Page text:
United World Wrestling

Helen Maroulis’ world championships streak ends after life-altering year

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Helen Maroulis woke Wednesday and felt the best she had in a long time. That was a victory.

Maroulis, who in Rio became the first U.S. Olympic female wrestling champion during a run as one of the planet’s dominant athletes, was pinned this morning in her 57kg first-round match at the world championships in Budapest.

Maroulis gave up a point at worlds for the first time since 2014. She won her previous 10 matches by a combined 97-0, bagging two world titles while going 78-1 overall among three different weights in three years. No other U.S. wrestler had gone unscored on at an Olympics or worlds the previous 30 years. Maroulis did it in 2015 and 2017.

Then, on Wednesday morning in the Hungarian capital, Azerbaijan’s Alyona Kolesnik forced Maroulis onto her back, ending the match in the second of two three-minute periods.

Maroulis was reflective in the media mixed zone. She alluded to her brain injury. Maroulis suffered a concussion at a tournament in India in January. She came back in May, then delayed her world championships qualifying series from June 23 to Oct. 6.

Maroulis took 20 seconds Wednesday to wipe away tears after being asked if she had considered retirement.

“I feel really responsible to do the right thing for my health, not just for myself but to set an example because I get a lot of messages from kids on Instagram — I have a concussion, or my teammate has a concussion.” she said. “There’s this wrestler mindset to just push through — you’re the toughest, find a way to win. But there’s just a lot more to it. I want a long life. I really believe I’m doing everything in my power to get healthy. I also believe that if it ever came down to have to make that decision that I will do the right thing.”

Maroulis didn’t know if she would wrestle again while bedridden for “a lot of time” earlier this year. She is keeping the details of the last several months private. She returned to live practice about 10 days before her rescheduled qualifying series to make the world team Oct. 6.

“I remember walking around every day, just thinking I’m so broken in every way, shape and form,” Maroulis told media three weeks ago. “The one thing that my parents and loved ones kept reminding me is you’ll come out stronger for this. It was a hard, ugly, messy, tough process, but I definitely did. I’m really grateful that I get to wrestle.”

Maroulis froze in Wednesday’s match when Kolesnik smacked her in the head repeatedly.

“I’m so used to telling someone, hey, don’t touch my head,” she said. “I don’t think my head’s injured. I don’t think I injured my head during that match.”

Maroulis met her two primary goals for the year — healing from the brain injury and returning to make a ninth Olympic or world championships team. The third was to three-peat as world champion. She would have tied Tricia Saunders‘ American female record for most combined Olympic and world titles.

“I maybe should have waited a year to come back,” she said. “I’m really tying to consult, get the best wisdom and advice and knowledge from people and then with that make the best decision. … I really believe that I can come back. If not, then I believe that I’ll walk away with my head held high.”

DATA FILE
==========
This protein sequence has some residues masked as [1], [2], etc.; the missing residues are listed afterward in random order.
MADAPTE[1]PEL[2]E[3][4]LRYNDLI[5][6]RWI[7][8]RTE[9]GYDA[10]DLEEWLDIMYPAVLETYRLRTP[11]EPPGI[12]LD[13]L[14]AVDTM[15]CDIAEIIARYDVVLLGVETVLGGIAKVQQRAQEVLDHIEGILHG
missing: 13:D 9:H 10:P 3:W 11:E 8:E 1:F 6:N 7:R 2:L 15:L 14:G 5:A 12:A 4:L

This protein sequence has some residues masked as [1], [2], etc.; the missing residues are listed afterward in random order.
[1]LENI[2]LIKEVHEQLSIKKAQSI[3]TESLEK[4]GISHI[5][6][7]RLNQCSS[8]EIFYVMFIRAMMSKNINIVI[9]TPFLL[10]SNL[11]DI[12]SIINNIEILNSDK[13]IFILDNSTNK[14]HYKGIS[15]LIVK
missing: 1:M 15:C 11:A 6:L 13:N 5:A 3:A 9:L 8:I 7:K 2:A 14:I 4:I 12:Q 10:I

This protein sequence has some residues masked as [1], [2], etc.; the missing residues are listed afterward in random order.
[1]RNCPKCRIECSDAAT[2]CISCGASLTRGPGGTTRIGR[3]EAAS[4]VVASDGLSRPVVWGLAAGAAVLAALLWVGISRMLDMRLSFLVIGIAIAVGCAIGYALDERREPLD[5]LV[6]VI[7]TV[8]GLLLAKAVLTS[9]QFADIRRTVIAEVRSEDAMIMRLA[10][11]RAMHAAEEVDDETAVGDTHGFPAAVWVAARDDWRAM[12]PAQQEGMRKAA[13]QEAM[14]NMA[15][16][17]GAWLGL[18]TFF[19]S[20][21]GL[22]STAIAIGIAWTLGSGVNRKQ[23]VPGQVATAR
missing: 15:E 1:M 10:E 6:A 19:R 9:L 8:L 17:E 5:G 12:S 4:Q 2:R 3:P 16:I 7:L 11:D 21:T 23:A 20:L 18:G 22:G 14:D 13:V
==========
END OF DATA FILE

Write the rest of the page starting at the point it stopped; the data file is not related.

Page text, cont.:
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Simone Biles adds new title: gymnastics teacher

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You may never be able to flip like Simone Biles, but you can learn from the world’s greatest gymnast via online videos.

Biles announced her latest title — gymnastics instructor — via masterclass.com, where she teaches the sport’s fundamentals in a series of videos. A single class is $90. An annual plan is $180 for a multiple sports and games with famed instructors like Stephen Curry.

The gymnastics classes include basics and advanced skills on all four apparatuses — balance beam, floor exercise, uneven bars and vault — as well as Biles reviewing footage of her own eponymous skills.

Biles just won her sixth U.S. all-around title while debuting two new skills — a double-double dismount off the balance beam and a triple-double floor pass. She has now won 20 straight all-arounds dating to 2013 and will go for her sixth world all-around title in October.

MORE: Laurie Hernandez hopes to return to national team camp

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USOPC proposes more athletes on board as part of overhaul

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DENVER (AP) — The U.S. Olympic and Paralympic Committee is proposing an increase in athlete representation on its board and a recasting of its mission statement to include the job of promoting athletes’ well-being.

These changes are part of a proposal, released Monday, to rewrite the USOPC bylaws.

The rewrite comes 20 days after federal lawmakers — looking for a shake-up in the wake of the sex-abuse scandal that has tainted the U.S. Olympic movement — proposed their own drastic overhaul of the law governing the USOPC.

The USOPC portrayed its proposals as merely a first step, and, indeed, the measures lack many of Congress’ more aggressive proposals.

But they would heed athletes’ calls for more representation, by increasing their makeup on the board from 20% to 33%.

They would also change the mission statement to read: “empower Team USA athletes to achieve sustained competitive excellence and well-being,” where previously the well-being part was not mentioned.

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MORE: Overhaul would give Congress power to fire USOPC board